The Affordable Care Act is poised to spur creation of new mental health positions and Southwestern College encourages pursuit of careers in the field.
Southwestern College is encouraging more people to seek a career in the areas of mental health and substance abuse counseling.— The largest mandates of the Affordable Care Act are set to begin in January 2014. The sweeping reforms have affected almost every corner of US healthcare since early provisions started going into effect, including the mental health sector. However the major expected change for professionals in the field is still yet to come with the addition of an expected 32.1 million people gaining insurance that covers mental health and substance abuse needs, and almost as many receiving parity on existing plans. In advance of the anticipated need,
“Between the implementation of parity protection and the growing ranks of insured Americans, there will be more US citizens with proper access to mental care than ever before,” says Dr. Jim Nolan, President of Southwestern College. “We need to be prepared to meet the demand so that each patient is able to get the help and attention that they deserve. And a manager from a large, local agency just told me last week: ‘Jim, if you could send me a dozen licensed professionals tomorrow, I would hire them—and if they spoke Spanish, I would hire them yesterday.’ The professional opportunity is there.”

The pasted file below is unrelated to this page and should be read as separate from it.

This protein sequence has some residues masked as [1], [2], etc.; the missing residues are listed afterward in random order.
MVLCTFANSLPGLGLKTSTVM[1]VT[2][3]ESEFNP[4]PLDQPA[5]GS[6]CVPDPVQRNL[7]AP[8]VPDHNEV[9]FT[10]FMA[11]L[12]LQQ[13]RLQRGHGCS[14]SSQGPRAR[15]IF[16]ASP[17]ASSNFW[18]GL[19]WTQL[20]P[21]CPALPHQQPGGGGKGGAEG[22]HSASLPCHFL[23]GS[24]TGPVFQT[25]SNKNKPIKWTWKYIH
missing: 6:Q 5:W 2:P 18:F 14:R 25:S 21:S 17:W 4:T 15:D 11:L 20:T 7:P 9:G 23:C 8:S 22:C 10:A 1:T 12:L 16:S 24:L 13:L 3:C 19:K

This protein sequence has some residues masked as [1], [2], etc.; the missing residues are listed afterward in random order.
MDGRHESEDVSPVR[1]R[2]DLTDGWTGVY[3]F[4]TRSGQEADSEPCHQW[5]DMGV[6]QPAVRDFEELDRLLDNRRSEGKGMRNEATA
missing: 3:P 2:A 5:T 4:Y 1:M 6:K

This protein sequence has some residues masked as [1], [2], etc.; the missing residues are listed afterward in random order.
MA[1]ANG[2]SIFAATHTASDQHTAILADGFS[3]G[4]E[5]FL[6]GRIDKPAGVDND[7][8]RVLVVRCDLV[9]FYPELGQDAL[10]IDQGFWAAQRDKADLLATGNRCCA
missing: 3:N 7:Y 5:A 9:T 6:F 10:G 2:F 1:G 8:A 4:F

In addition to the national need for additional mental health professionals, New Mexico is uniquely poised to require higher than average additions to employment numbers in the field. According to a recent study published by the Substance Abuse and Mental Health Services Administration, New Mexico has the highest per capita rate of mental illness in the United States, with an estimated 23.6 percent of the population battling it to some degree. The state is expecting half of the 448,000 uninsured residents to either purchase plans through the health exchange or be eligible for benefits under Medicaid expansion, which allows for thousands of potential new clients to seek mental health treatment.
Another area of focus is that of young people, with President Barack Obama taking special interest in the mental health of those aged 16-25. In addition to funding state based programs and educating teachers on the signs of mental illness, he is also advocating the training of an additional 5,000 professionals with an emphasis on serving students and young adults.
“The need is out there, and due to the Affordable Care Act many people who are negotiating life with a mental illness can now seek the help that they deserve,” concludes Nolan.
Now in its 34th year, Southwestern College’s motto is Transforming Consciousness through Education. It is a graduate level institution that focuses on counseling and art therapy. Offering a holistic environment for learning, students undergo rigorous academic work that follows national standards for the Counseling and Art Therapy professions while also affording opportunities for deeply meaningful interaction and sharing.
Southwestern College can be reached by phone at 877-471-5756 or online at www.swc.edu.
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Name: Jim Nolan
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